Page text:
Derrick Brooks is greatness personified. All you need to know about his high school career is he was later named to the All-Century Team by the FHSAA.
At Florida State he was a three-time first team All-ACC player from 1992-1994. He was a first team sophomore All-American in 1992, and an Unanimous All-American in 1993, with nine publications all naming him to the first team. He was also named the ACC’s Defensive Player of the Year in ‘93 and led FSU’s defense as the program claimed its first national championship. He was a consensus All-American in 1994. He was a finalist for the Vince Lombardi Award twice, and for the Butkus Award once, and Football Writer’s Defensive Player of the Year Award twice. Last but not least, he was named an ACC All-Academic second team as a junior and an Academic All-American following his senior season. He finished his collegiate career with 274 tackles, 8.5 sacks, four forced fumbles, five interceptions, 13 pass breakups, two blocked kicks, and three touchdowns.
In fact, in 1993 Brooks had perhaps the greatest stretch by any FSU defender ever. In the opener against Kansas he was active in one of the greatest goal line stands of all time.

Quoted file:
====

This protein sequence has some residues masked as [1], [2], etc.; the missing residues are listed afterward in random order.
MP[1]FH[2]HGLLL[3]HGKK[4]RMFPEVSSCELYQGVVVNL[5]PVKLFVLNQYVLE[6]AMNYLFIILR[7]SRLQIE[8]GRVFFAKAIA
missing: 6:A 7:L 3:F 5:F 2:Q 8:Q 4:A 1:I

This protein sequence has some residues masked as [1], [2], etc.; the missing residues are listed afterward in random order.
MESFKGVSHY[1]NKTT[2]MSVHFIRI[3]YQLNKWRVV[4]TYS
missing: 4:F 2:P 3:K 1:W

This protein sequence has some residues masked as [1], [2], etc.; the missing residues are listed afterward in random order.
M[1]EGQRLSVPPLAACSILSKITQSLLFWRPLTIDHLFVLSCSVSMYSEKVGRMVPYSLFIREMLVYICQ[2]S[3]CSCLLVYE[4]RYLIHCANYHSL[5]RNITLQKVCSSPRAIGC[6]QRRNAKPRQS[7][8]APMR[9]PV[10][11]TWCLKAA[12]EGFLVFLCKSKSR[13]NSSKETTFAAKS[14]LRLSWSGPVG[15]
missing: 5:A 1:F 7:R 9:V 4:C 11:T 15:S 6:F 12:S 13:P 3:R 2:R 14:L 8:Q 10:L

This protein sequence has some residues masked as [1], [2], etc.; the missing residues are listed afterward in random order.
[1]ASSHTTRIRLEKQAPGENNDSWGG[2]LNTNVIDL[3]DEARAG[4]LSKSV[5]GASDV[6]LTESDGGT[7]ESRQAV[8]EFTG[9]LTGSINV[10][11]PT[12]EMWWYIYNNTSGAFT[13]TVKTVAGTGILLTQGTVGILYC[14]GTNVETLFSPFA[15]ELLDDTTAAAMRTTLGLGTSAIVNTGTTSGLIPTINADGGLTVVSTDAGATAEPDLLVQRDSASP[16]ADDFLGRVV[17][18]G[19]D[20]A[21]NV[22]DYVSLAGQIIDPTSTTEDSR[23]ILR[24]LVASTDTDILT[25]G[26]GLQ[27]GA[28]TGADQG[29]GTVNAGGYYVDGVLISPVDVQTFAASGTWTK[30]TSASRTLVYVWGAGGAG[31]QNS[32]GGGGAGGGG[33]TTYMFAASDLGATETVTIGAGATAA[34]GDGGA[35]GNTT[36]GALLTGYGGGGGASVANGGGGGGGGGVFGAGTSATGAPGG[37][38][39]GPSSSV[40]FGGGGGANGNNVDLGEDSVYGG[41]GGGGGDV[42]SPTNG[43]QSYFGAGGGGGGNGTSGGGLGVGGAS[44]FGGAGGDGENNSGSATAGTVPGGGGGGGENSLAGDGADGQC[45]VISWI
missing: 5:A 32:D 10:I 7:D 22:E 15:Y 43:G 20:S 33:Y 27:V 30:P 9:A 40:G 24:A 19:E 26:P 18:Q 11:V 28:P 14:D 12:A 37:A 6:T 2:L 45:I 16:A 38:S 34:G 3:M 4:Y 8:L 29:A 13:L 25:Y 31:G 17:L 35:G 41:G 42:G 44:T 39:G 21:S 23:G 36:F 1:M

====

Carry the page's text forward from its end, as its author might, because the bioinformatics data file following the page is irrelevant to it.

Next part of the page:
FSU would go on to win 42-0. The following week against Duke he had a pick six:
FSU won 45-7. In their third game against Clemson, Brooks had a scoop n’ score and blocked a punt...
...and the defense had another goal line stand where Brooks destroyed Clemson running back Rodney Blunt:
The ’Noles won 57-0. Then in week four against No. 13 North Carolina, Brooks had yet another pick six:
and FSU won 33-7. They crushed Georgia Tech in their next game 51-0. If you’re keeping score, Brooks singlehandedly outscored FSU’s first five opponents that year.
The following season Brooks capped a rematch win against the Gators in the 1995 Sugar Bowl following the Choke at Doak, intercepting Florida quarterback Danny Wuerffel with less than two minutes left in the game.
A few months later Brooks would be selected by the Tampa Bay Buccaneers with the 28th overall pick in the 1995 NFL Draft. Brooks played 14 seasons in the NFL and was an 11-time Pro Bowl selection and a nine-time All-Pro. He was the named the Walter Payton NFL Man of the Year in 2000, the same year he was inducted into the FSU Hall of Fame. He was also named the NFL Defensive Player of the Year by the Associated Press following the 2002 season in which the Bucs won their first Super Bowl. That year Brooks set an NFL record for the most touchdowns by a linebacker with four — one scoop n’ score and three pick-sixes, including one in the Super Bowl. He would score a total of seven times in his career. In 2014 Brooks was a first ballot inductee to the NFL Hall of Fame. He is widely considered one of the greatest linebackers of all time.
Both his collegiate No. 10 and professional No. 55 numbers are retired.
Who was the better player?
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